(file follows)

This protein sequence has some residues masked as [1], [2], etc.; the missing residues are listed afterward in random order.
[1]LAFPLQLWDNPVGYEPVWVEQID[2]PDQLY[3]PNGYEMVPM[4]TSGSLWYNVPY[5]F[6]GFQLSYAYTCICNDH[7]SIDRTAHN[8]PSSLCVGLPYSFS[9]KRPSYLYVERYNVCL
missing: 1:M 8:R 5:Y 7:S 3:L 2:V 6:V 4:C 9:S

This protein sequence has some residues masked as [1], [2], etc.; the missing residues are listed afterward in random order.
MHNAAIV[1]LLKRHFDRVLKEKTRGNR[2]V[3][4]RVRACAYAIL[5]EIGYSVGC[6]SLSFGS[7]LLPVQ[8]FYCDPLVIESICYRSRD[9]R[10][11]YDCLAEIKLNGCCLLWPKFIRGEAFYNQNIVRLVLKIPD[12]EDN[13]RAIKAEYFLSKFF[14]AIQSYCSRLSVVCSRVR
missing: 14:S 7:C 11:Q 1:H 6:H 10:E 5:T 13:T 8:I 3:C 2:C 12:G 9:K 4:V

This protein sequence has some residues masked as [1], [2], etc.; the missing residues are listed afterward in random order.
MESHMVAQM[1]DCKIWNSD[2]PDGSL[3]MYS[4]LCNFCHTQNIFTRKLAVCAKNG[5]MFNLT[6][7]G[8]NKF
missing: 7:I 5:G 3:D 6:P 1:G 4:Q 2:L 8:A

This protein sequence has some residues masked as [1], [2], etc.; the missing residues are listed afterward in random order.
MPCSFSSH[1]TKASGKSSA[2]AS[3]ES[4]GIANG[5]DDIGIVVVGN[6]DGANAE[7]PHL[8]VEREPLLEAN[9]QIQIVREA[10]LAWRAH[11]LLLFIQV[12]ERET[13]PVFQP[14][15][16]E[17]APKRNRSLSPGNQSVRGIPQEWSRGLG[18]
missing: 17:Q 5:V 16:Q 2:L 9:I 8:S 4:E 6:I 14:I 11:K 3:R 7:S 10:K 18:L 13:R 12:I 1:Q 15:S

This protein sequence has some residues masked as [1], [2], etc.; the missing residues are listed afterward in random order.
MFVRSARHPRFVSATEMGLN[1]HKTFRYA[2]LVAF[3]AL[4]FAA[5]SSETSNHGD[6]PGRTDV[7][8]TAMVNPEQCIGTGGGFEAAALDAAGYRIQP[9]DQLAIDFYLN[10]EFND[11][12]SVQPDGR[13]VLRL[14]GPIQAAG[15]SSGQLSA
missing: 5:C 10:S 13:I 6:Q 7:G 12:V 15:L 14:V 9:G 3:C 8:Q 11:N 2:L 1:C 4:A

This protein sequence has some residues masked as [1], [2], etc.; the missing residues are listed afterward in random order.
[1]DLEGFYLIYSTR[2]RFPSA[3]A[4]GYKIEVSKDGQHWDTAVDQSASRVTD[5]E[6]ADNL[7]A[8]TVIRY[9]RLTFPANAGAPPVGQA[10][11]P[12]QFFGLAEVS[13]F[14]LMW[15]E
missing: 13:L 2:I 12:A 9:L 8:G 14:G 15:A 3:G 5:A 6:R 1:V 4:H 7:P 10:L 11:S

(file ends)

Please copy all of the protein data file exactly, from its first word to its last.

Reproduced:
This protein sequence has some residues masked as [1], [2], etc.; the missing residues are listed afterward in random order.
[1]LAFPLQLWDNPVGYEPVWVEQID[2]PDQLY[3]PNGYEMVPM[4]TSGSLWYNVPY[5]F[6]GFQLSYAYTCICNDH[7]SIDRTAHN[8]PSSLCVGLPYSFS[9]KRPSYLYVERYNVCL
missing: 1:M 8:R 5:Y 7:S 3:L 2:V 6:V 4:C 9:S

This protein sequence has some residues masked as [1], [2], etc.; the missing residues are listed afterward in random order.
MHNAAIV[1]LLKRHFDRVLKEKTRGNR[2]V[3][4]RVRACAYAIL[5]EIGYSVGC[6]SLSFGS[7]LLPVQ[8]FYCDPLVIESICYRSRD[9]R[10][11]YDCLAEIKLNGCCLLWPKFIRGEAFYNQNIVRLVLKIPD[12]EDN[13]RAIKAEYFLSKFF[14]AIQSYCSRLSVVCSRVR
missing: 14:S 7:C 11:Q 1:H 6:H 10:E 5:T 13:T 8:I 3:C 2:C 12:G 9:K 4:V

This protein sequence has some residues masked as [1], [2], etc.; the missing residues are listed afterward in random order.
MESHMVAQM[1]DCKIWNSD[2]PDGSL[3]MYS[4]LCNFCHTQNIFTRKLAVCAKNG[5]MFNLT[6][7]G[8]NKF
missing: 7:I 5:G 3:D 6:P 1:G 4:Q 2:L 8:A

This protein sequence has some residues masked as [1], [2], etc.; the missing residues are listed afterward in random order.
MPCSFSSH[1]TKASGKSSA[2]AS[3]ES[4]GIANG[5]DDIGIVVVGN[6]DGANAE[7]PHL[8]VEREPLLEAN[9]QIQIVREA[10]LAWRAH[11]LLLFIQV[12]ERET[13]PVFQP[14][15][16]E[17]APKRNRSLSPGNQSVRGIPQEWSRGLG[18]
missing: 17:Q 5:V 16:Q 2:L 9:I 8:S 4:E 6:I 14:I 11:K 3:R 7:S 10:K 18:L 13:R 12:I 1:Q 15:S

This protein sequence has some residues masked as [1], [2], etc.; the missing residues are listed afterward in random order.
MFVRSARHPRFVSATEMGLN[1]HKTFRYA[2]LVAF[3]AL[4]FAA[5]SSETSNHGD[6]PGRTDV[7][8]TAMVNPEQCIGTGGGFEAAALDAAGYRIQP[9]DQLAIDFYLN[10]EFND[11][12]SVQPDGR[13]VLRL[14]GPIQAAG[15]SSGQLSA
missing: 5:C 10:S 13:I 6:Q 7:G 12:V 15:L 14:V 9:G 3:C 8:Q 11:N 2:L 1:C 4:A

This protein sequence has some residues masked as [1], [2], etc.; the missing residues are listed afterward in random order.
[1]DLEGFYLIYSTR[2]RFPSA[3]A[4]GYKIEVSKDGQHWDTAVDQSASRVTD[5]E[6]ADNL[7]A[8]TVIRY[9]RLTFPANAGAPPVGQA[10][11]P[12]QFFGLAEVS[13]F[14]LMW[15]E
missing: 13:L 2:I 12:A 9:L 8:G 14:G 15:A 3:G 5:A 6:R 1:V 4:H 7:P 10:L 11:S